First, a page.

On Friday I was working from home, so in gaps in coding while the enormously slow self-tests were running (we really need to invest in the cluster of systems that runs on. It's slow in the mornings, but in the afternoons when the US developers are using it as well it's glacial) I could get some painting done and brickwork is something that can easily be done in small bouts.

One side...
The parts had already been under-coated with black spraypaint. The brickwork gets a light drybrush in a mid grey. It's important that it's a chromatically neutral grey, because the next stage is to use various inks to tint the bricks in various colours. I use Ogryn Flesh and the three Army Painter shades.

The other side...
The inking produces not only bricks with subtle different colourations, but also will vary those colourations across the bricks; making them look more like natural stone. One can get similar effects by very lightly dry-brushing colours on, but it's harder to do that on a brick-by-brick basis. Once the inks have dried, I dry-brush everything with Howard Hues "Old Wood". It's a dusty off-white which is one of my favourite ways of getting a quick weathering effect on almost anything because it's colourless enough that the underlying tones won't be erased by it but just given depth. I don't actually find the HH range particularly good to paint with - I find they have terrible coverage despite being quick viscous. However, exactly those properties seem to make them excellent dry-brushing colours.

The doorway!
After that, the plant growth was picked out in a dark green Vallejo colour (I can't recall which one now) and coated in PVA glue and then Noch Olive Leaves provide the texture. These are excellent for plant growth; larger than normal ground-scatter, they're visibly individual leaves which make the plant portrayals more eyecatching when you want them to be a feature rather than part of the backdrop.

Quite a nice bit of terrain for what amounted to about a tenner (after the free postage!) and an afternoon's work.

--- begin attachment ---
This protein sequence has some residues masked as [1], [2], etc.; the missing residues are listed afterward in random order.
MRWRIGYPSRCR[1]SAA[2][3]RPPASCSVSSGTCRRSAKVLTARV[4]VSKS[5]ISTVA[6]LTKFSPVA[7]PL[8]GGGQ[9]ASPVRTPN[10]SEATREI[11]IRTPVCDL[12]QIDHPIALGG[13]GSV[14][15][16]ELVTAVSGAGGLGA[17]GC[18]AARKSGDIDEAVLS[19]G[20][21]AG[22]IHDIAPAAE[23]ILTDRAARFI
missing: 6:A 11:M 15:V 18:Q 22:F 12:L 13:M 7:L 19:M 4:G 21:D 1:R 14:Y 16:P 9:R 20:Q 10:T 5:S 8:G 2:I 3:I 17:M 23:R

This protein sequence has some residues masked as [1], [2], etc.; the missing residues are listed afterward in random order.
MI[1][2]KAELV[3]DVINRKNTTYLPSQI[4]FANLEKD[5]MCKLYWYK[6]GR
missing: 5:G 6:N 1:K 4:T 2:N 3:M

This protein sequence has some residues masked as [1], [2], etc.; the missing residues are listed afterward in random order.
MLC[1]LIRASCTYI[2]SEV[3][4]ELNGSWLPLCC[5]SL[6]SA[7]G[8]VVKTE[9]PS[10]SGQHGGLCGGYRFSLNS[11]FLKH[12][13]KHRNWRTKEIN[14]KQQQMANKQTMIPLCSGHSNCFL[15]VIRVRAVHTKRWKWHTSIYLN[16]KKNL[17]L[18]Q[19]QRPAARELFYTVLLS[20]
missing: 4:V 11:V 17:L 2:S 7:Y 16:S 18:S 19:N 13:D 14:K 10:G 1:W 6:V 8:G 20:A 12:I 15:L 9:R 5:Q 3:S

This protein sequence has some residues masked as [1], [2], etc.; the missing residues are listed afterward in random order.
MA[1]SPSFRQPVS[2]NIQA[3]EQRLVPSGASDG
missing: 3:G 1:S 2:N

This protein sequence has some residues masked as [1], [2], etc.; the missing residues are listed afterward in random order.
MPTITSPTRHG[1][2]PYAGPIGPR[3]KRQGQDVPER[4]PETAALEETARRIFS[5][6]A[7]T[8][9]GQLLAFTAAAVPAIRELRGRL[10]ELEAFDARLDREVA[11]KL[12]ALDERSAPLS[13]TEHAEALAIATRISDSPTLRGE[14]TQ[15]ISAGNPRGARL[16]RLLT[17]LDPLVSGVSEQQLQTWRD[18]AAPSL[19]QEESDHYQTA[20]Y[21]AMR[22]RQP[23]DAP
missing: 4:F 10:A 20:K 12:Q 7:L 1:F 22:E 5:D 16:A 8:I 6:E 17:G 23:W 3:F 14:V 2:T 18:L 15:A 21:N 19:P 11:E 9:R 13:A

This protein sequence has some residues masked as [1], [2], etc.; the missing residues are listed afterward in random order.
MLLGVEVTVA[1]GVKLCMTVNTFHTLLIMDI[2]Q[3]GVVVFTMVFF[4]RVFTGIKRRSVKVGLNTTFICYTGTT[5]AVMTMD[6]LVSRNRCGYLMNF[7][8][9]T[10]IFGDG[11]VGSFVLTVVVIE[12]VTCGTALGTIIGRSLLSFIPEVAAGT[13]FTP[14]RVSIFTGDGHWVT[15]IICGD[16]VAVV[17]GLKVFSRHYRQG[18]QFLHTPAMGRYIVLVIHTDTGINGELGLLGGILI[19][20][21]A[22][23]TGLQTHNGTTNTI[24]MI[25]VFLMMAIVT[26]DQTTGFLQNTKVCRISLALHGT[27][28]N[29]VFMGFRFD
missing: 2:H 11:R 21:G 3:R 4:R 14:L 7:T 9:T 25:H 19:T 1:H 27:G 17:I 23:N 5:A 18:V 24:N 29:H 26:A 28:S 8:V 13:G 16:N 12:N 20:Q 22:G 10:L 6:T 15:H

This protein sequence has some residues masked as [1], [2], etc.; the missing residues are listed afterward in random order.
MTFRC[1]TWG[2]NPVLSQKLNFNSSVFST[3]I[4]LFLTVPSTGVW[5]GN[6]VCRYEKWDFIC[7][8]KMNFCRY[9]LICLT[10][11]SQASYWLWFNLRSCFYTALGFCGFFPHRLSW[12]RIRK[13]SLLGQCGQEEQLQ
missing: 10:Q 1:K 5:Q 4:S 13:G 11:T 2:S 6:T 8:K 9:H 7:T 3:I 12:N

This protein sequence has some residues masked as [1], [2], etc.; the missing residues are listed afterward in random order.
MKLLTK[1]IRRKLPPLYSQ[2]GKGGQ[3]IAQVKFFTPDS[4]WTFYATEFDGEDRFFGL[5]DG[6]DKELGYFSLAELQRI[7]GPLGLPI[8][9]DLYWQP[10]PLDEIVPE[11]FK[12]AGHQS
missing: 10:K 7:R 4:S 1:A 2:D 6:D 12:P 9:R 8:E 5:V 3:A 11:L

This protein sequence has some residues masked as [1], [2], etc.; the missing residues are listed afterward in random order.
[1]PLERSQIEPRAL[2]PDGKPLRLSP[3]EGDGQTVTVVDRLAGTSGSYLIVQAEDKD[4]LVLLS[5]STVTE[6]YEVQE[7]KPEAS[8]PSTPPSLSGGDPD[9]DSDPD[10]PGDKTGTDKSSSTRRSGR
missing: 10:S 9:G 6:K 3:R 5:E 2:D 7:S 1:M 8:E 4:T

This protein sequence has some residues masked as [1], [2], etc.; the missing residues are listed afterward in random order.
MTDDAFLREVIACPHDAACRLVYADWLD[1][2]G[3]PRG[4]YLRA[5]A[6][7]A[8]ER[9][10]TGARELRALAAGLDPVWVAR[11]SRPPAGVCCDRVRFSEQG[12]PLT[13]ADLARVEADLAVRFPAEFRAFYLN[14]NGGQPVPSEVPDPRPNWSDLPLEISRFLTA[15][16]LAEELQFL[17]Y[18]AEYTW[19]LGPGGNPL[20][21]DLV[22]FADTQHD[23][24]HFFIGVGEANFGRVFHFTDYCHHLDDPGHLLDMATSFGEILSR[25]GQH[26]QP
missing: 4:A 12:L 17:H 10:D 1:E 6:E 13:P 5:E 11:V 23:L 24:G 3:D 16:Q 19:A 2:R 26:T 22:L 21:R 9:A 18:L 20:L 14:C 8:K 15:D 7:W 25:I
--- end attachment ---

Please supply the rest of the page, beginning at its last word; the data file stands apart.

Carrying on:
Friday, 23 May 2014

Flintloque Wraith Infantry

I wanted to try out having some more unusual troops in my "Undead" army. Wraiths seemed like fun -- they get to have ranged weapons, command points and so on but they also get to turn into spirits and run through the scenery... and be invulnerable while they do it...

But Alternative don't make Wraith infantry as far as I could tell -- I certainly can't see them in the catalogue

Finding suitable figures turned out to be a little difficult. Many "Wraith" figures are very obviously tooled up for fantasy medieval combat -- lots of glaives, giant swords and so on. Those that are unarmed didn't look easy to convert.

I looked at the two Warmachine Pistol Wraiths, and decided they would make possible leaders if I could fill out the rest of the unit, but I couldn't locate suitable figures so I parked the idea for a bit.

While at a show I was browsing a pile of Reaper figures on Caliver's stand and they not only had a Banshee which I thought would work really well as the musician but several other wraiths -- which led to me wandering about Reaper's website where I discovered Reaper actually do a lot of wraith figures and the rest of the unit came from them; the banner is one of their traditional cowled "invisible" figure (There's nothing inside the cowl or the sleeves). The unit was completed by finding a two-pack of skull-headed, misty wraiths with open hands...

Some mail orders later, and I had two of those packs, a banner and two pistol wraiths. And an armoury pack from AA which provided muskets for those open hands. The duplication was minimised by reposing the figures (ever so delicately, the screaming of the pewter bending setting my teeth on edge..)

When it came to painting them, I knew I wanted them to look connected -- the differingstyles of figures meant I needed to tie the unit together with colours. Plain bone would have left me needing to do something with the almost-naked banshee which wouldn't match, so I eventually went with all-black clothing and both flesh and bone in shades of light blue. Weapons were muted down (tin instead of gunmetal and mahogany instead of my normal mid-brown) to add to the dark and gloomy air. The bases are the usual woodfiller, scenic materials and snow made from glass microspheres (sold as boat-repairing resin expander) mixed with wood glue.

So I have a banner bearer (with the improvised melee attack of hitting with his banner), a banshee who is the unit musician and has the scary music attack from Grapeshotte along with a sword, four musketeers and a sergeant and lieutenant both with a pair of pistols, making exactly 300 points.


Thursday, 22 May 2014

Royul Marines!!


Basically, one of the problems with my painting output has been a bunch of pending projects which are only now all getting completed at the same time..

This time it's the crew and marines of "HMS Violence". There's two naval officers, two sailors and six marines. There's actually only two poses of marines and I dislike duplicates within groups as small as this, so I did a little customisation. First off was a bayonet transplant so that one of each duplicate has one and the other doesn't. I also added some extra baggage to some of the figures; one being a fiddle (figure on the far right) which came in a recently purchased Reaper pack.

I'm not actually sure marines of the time carried bayonets -- they used the "Sea Service Pattern" musket which is shorter than the other variants so it could be used in the close environments of a ship's deck more easily. While the musket had suitable fittings, adding a bayonet would remove the point of the shorter weapon..